Thoughts on “Recuerdo” by Edna St. Vincent Millay

Recuerdo by Edna St. Vincent Millay

We were very tired, we were very merry—
We had gone back and forth all night on the ferry.
It was bare and bright, and smelled like a stable—
But we looked into a fire, we leaned across a table,
We lay on a hill-top underneath the moon;
And the whistles kept blowing, and the dawn came soon.
We were very tired, we were very merry—
We had gone back and forth all night on the ferry;
And you ate an apple, and I ate a pear,
From a dozen of each we had bought somewhere;
And the sky went wan, and the wind came cold,
And the sun rose dripping, a bucketful of gold.
We were very tired, we were very merry,
We had gone back and forth all night on the ferry.
We hailed, “Good morrow, mother!” to a shawl-covered head,
And bought a morning paper, which neither of us read;
And she wept, “God bless you!” for the apples and pears,
And we gave her all our money but our subway fares.

(You can see the full poem online at the Poetry Foundation as well.)

I think the first time I read this poem was in my advanced poetry writing class in college. Scratch that, it was my New York City Studies class where we studied NYC from the consolidation of the five boroughs in 1898 through the present. So instead of talking about the most productive writing class of my academic career (where I produced some of the poems that are still my favorite, not to mention prize winners) I will tell you how awesome it is to take a class about NYC when you have lived in NYC your entire life.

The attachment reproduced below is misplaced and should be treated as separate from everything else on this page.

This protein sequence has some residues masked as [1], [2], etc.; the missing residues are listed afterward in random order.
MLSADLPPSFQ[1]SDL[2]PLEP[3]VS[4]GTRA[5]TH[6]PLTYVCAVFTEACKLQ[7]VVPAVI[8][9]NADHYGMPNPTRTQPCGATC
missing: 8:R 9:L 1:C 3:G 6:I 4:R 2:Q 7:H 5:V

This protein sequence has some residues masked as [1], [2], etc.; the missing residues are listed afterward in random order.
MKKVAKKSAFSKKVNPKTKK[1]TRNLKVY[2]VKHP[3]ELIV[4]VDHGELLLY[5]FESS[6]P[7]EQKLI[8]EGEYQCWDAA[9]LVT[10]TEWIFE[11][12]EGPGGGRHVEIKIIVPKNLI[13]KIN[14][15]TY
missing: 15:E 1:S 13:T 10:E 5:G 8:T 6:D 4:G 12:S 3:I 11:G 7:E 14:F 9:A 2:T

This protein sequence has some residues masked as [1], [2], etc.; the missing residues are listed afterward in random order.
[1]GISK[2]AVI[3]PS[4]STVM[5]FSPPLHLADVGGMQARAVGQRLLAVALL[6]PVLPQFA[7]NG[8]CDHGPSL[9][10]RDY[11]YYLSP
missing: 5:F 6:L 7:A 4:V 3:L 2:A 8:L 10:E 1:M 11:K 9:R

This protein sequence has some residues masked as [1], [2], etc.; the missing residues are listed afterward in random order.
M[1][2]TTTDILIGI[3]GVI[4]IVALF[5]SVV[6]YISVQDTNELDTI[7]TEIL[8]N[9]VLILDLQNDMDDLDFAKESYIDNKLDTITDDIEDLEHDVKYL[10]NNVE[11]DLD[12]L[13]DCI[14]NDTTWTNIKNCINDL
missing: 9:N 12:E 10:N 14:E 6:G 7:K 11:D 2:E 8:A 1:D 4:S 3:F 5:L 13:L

It was great and it led to one of the most refined research papers of my academic career which won not only a special award for the type of class but was also presented at my college’s society of fellows. Because yes, I am that person. (I fear these poetry posts are making be seem unbearably stuffy. Forgive me!)

Although I haven’t read a lot of her other works, I’ve always liked this poem. It has a great cadence and I adore the imagery. To this day if I am having a not-so-good-day I might remark that I am very tired but not particularly merry.

This poet (and I think this poem though it’s been a while and I might be wrong) also feature heavily in Elizabeth Wein’s novel Rose Under Fire which, I think, is why this happened on Twitter one time: